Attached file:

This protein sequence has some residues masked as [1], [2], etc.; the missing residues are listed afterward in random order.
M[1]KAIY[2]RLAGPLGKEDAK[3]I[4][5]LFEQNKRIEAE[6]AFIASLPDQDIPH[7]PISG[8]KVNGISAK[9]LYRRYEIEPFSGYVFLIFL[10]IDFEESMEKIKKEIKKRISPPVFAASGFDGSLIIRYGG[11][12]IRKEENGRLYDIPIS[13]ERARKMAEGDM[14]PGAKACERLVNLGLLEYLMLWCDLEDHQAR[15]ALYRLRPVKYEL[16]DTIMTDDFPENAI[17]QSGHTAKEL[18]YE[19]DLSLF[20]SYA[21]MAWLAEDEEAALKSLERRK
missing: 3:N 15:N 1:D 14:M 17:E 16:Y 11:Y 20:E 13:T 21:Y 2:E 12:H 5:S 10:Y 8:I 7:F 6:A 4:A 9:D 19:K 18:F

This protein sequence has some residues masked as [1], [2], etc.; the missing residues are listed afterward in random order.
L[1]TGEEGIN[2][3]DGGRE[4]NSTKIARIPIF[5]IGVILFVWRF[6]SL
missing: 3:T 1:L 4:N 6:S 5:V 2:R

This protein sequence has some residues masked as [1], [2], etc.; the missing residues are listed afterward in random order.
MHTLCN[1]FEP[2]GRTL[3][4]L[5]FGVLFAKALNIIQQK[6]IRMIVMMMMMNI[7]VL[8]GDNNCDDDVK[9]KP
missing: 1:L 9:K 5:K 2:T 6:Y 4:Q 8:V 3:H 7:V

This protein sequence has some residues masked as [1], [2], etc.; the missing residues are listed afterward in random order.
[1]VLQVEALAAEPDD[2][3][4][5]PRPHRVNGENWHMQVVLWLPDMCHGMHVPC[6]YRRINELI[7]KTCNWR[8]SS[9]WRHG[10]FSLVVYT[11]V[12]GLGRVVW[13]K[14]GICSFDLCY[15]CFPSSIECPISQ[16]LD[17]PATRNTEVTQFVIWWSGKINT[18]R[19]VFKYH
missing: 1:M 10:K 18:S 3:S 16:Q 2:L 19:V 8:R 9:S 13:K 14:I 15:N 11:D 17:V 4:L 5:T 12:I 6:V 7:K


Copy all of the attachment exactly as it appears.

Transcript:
This protein sequence has some residues masked as [1], [2], etc.; the missing residues are listed afterward in random order.
M[1]KAIY[2]RLAGPLGKEDAK[3]I[4][5]LFEQNKRIEAE[6]AFIASLPDQDIPH[7]PISG[8]KVNGISAK[9]LYRRYEIEPFSGYVFLIFL[10]IDFEESMEKIKKEIKKRISPPVFAASGFDGSLIIRYGG[11][12]IRKEENGRLYDIPIS[13]ERARKMAEGDM[14]PGAKACERLVNLGLLEYLMLWCDLEDHQAR[15]ALYRLRPVKYEL[16]DTIMTDDFPENAI[17]QSGHTAKEL[18]YE[19]DLSLF[20]SYA[21]MAWLAEDEEAALKSLERRK
missing: 3:N 15:N 1:D 14:M 17:E 16:Y 11:Y 20:E 13:T 21:Y 2:E 12:H 5:S 10:Y 8:I 7:F 6:A 4:A 9:D 19:K 18:F

This protein sequence has some residues masked as [1], [2], etc.; the missing residues are listed afterward in random order.
L[1]TGEEGIN[2][3]DGGRE[4]NSTKIARIPIF[5]IGVILFVWRF[6]SL
missing: 3:T 1:L 4:N 6:S 5:V 2:R

This protein sequence has some residues masked as [1], [2], etc.; the missing residues are listed afterward in random order.
MHTLCN[1]FEP[2]GRTL[3][4]L[5]FGVLFAKALNIIQQK[6]IRMIVMMMMMNI[7]VL[8]GDNNCDDDVK[9]KP
missing: 1:L 9:K 5:K 2:T 6:Y 4:Q 8:V 3:H 7:V

This protein sequence has some residues masked as [1], [2], etc.; the missing residues are listed afterward in random order.
[1]VLQVEALAAEPDD[2][3][4][5]PRPHRVNGENWHMQVVLWLPDMCHGMHVPC[6]YRRINELI[7]KTCNWR[8]SS[9]WRHG[10]FSLVVYT[11]V[12]GLGRVVW[13]K[14]GICSFDLCY[15]CFPSSIECPISQ[16]LD[17]PATRNTEVTQFVIWWSGKINT[18]R[19]VFKYH
missing: 1:M 10:K 18:S 3:S 16:Q 2:L 19:V 8:R 9:S 13:K 14:I 15:N 11:D 17:V 4:L 5:T 12:I 6:V 7:K